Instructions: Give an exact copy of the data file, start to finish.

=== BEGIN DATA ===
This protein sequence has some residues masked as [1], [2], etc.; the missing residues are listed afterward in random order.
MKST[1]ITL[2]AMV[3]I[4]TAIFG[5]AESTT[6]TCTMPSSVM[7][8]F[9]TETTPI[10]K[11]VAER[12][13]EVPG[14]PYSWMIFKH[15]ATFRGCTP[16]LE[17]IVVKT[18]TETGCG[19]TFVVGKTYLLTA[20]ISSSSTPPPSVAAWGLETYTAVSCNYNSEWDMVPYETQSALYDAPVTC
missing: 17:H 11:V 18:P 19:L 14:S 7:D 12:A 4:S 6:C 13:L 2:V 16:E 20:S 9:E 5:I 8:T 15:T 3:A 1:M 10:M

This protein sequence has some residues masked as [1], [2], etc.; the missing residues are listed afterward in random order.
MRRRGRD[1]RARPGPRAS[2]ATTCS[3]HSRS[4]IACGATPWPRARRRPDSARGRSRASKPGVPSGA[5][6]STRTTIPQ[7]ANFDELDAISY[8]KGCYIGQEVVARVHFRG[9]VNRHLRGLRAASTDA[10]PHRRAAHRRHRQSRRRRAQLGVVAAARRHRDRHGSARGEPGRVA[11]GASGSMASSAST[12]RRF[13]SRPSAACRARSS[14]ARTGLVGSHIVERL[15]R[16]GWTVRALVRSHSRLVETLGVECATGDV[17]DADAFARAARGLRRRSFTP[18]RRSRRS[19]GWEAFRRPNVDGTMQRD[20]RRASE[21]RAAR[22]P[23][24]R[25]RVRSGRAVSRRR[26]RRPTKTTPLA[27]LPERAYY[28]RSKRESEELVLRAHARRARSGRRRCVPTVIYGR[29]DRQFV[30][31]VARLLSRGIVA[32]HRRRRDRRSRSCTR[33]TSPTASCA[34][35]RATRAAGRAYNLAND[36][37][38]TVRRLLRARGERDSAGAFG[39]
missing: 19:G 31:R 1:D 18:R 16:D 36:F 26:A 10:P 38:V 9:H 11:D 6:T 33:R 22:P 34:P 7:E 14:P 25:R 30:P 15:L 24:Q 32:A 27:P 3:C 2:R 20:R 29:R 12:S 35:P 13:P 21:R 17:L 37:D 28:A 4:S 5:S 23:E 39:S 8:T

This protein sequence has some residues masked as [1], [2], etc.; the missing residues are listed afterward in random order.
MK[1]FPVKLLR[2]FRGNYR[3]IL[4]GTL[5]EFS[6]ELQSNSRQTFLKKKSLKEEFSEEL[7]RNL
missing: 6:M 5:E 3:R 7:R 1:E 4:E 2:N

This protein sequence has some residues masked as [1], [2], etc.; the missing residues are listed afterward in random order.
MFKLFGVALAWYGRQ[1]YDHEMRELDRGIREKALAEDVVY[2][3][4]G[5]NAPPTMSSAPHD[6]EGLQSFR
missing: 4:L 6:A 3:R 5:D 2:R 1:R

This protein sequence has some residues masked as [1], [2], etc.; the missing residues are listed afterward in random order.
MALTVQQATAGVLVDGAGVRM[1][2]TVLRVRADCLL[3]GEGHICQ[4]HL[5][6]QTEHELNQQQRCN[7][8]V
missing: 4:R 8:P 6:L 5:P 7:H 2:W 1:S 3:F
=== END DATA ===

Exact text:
This protein sequence has some residues masked as [1], [2], etc.; the missing residues are listed afterward in random order.
MKST[1]ITL[2]AMV[3]I[4]TAIFG[5]AESTT[6]TCTMPSSVM[7][8]F[9]TETTPI[10]K[11]VAER[12][13]EVPG[14]PYSWMIFKH[15]ATFRGCTP[16]LE[17]IVVKT[18]TETGCG[19]TFVVGKTYLLTA[20]ISSSSTPPPSVAAWGLETYTAVSCNYNSEWDMVPYETQSALYDAPVTC
missing: 17:H 11:V 18:P 19:L 14:S 7:D 12:A 4:S 6:C 13:L 2:V 16:E 20:S 9:E 5:I 8:T 15:T 3:A 1:M 10:M

This protein sequence has some residues masked as [1], [2], etc.; the missing residues are listed afterward in random order.
MRRRGRD[1]RARPGPRAS[2]ATTCS[3]HSRS[4]IACGATPWPRARRRPDSARGRSRASKPGVPSGA[5][6]STRTTIPQ[7]ANFDELDAISY[8]KGCYIGQEVVARVHFRG[9]VNRHLRGLRAASTDA[10]PHRRAAHRRHRQSRRRRAQLGVVAAARRHRDRHGSARGEPGRVA[11]GASGSMASSAST[12]RRF[13]SRPSAACRARSS[14]ARTGLVGSHIVERL[15]R[16]GWTVRALVRSHSRLVETLGVECATGDV[17]DADAFARAARGLRRRSFTP[18]RRSRRS[19]GWEAFRRPNVDGTMQRD[20]RRASE[21]RAAR[22]P[23][24]R[25]RVRSGRAVSRRR[26]RRPTKTTPLA[27]LPERAYY[28]RSKRESEELVLRAHARRARSGRRRCVPTVIYGR[29]DRQFV[30][31]VARLLSRGIVA[32]HRRRRDRRSRSCTR[33]TSPTASCA[34][35]RATRAAGRAYNLAND[36][37][38]TVRRLLRARGERDSAGAFG[39]
missing: 19:G 31:R 1:D 18:R 16:D 36:F 26:A 10:P 38:V 9:H 11:D 6:T 33:R 22:P 34:P 7:E 14:P 25:R 30:P 15:L 24:Q 32:A 27:P 3:C 2:R 20:R 29:R 12:S 35:P 13:P 21:R 17:L 37:D 28:A 4:S 5:S 23:E 39:S 8:T

This protein sequence has some residues masked as [1], [2], etc.; the missing residues are listed afterward in random order.
MK[1]FPVKLLR[2]FRGNYR[3]IL[4]GTL[5]EFS[6]ELQSNSRQTFLKKKSLKEEFSEEL[7]RNL
missing: 6:M 5:E 3:R 7:R 1:E 4:E 2:N

This protein sequence has some residues masked as [1], [2], etc.; the missing residues are listed afterward in random order.
MFKLFGVALAWYGRQ[1]YDHEMRELDRGIREKALAEDVVY[2][3][4]G[5]NAPPTMSSAPHD[6]EGLQSFR
missing: 4:L 6:A 3:R 5:D 2:R 1:R

This protein sequence has some residues masked as [1], [2], etc.; the missing residues are listed afterward in random order.
MALTVQQATAGVLVDGAGVRM[1][2]TVLRVRADCLL[3]GEGHICQ[4]HL[5][6]QTEHELNQQQRCN[7][8]V
missing: 4:R 8:P 6:L 5:P 7:H 2:W 1:S 3:F